Life coach Rachel Gotto joined the Jennifer Zamparelli show on RTÉ 2fm to discuss grief, how it comes up, how to manage it and how to support those going through it. Listen back above.
By the time she was 30, Gotto had tragically lost both her brother and her husband, soon after having a baby. Her husband died in a traumatic accident, and not long after that she herself developed a brain tumour and became paralysed.
"I had experienced a huge amount of trauma and loss at a very, very young age", she tells Jen.
"I can remember precisely the difference in both deaths", she says. "My father died a year after my husband so there were three deaths in three years, and each one had a completely different, if you can use the word, flavour. They're so individual and each loss brought something or took something different, in a different way."
She says that once these losses began to "meld into one another", her physical and mental health began to plummet as she had no time to process them.
"I actually felt as if I was going to implode, personally. I felt like a pressure cooker, and I was almost trapped in this meld and ever-morphing display of emotions. It's very overwhelming and very frightening, Jennifer."
Gotto says that she was young when these griefs hit her, so she dealt with them in "a very uninformed way, very clumsily". "I'm sure that's how most people experience it because we don't learn the ABCs of grief in school. Nobody mentions it, and all of a sudden we're thrust into the limelight with very large funerals."
Although there is often an outpouring of support in these times, she says, "what happens after the funeral is finished and all the people return home into their lives? Our lives are in effect halted. They're stopped and it's like the world is still revolving and we're stuck in one place."
At that point, she says she lost her understanding of what would come next. "I was very isolated, I was frightened, I was alone and I was clueless."
Grief is, she says, "a normal process" and Gotto notes that she deals with many cases of grief or loss in her client work as many mental health struggles can come from "origins of loss". We recalls working with a client who lost her mother very young, and still lived with the grief years later.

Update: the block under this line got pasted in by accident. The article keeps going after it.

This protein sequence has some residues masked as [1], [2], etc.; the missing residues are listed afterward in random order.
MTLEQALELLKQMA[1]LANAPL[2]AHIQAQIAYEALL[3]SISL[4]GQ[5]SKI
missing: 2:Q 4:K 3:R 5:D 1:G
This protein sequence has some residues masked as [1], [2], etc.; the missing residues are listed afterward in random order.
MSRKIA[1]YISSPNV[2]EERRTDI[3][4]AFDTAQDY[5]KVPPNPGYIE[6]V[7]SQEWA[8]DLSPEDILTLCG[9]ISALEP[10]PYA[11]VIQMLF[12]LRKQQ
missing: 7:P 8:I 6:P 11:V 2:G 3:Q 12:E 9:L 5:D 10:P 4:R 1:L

We're often told about the five stages of grief – denial, anger, bargaining, depression, acceptance – but experts have challenged this over the years. Gotto notes that this framework was originally designed for people at the end of life or with terminal illnesses.
"It is much, much more complex and much, much more varied than those five stages", Gotto says. "There are no limits to what we can experience in a response to a loss. Incidentally remember that grief and loss may not be to do with another human or loved person in our lives. It could be a pet, it could be a job. Grief expands through our whole lives."
With this in mind, she says anything you experience throughout grief is considered to be "normal". Gotto says she's gone from periods of peace and calm, to not being able to leave the house. "Grief cannot be boxed, it can't be categorised."
If you are concerned, she says, reaching out to a professional is the best step. She also says that many actions and practices can ease you through grief, "anything that helps you in the moment, providing it is a healthy practice".
Whatever you're feeling, she says "allow those emotions to sit because sometimes when we fight them, it can take more energy than we have and become more frightening".
To listen back to the full interview, click above.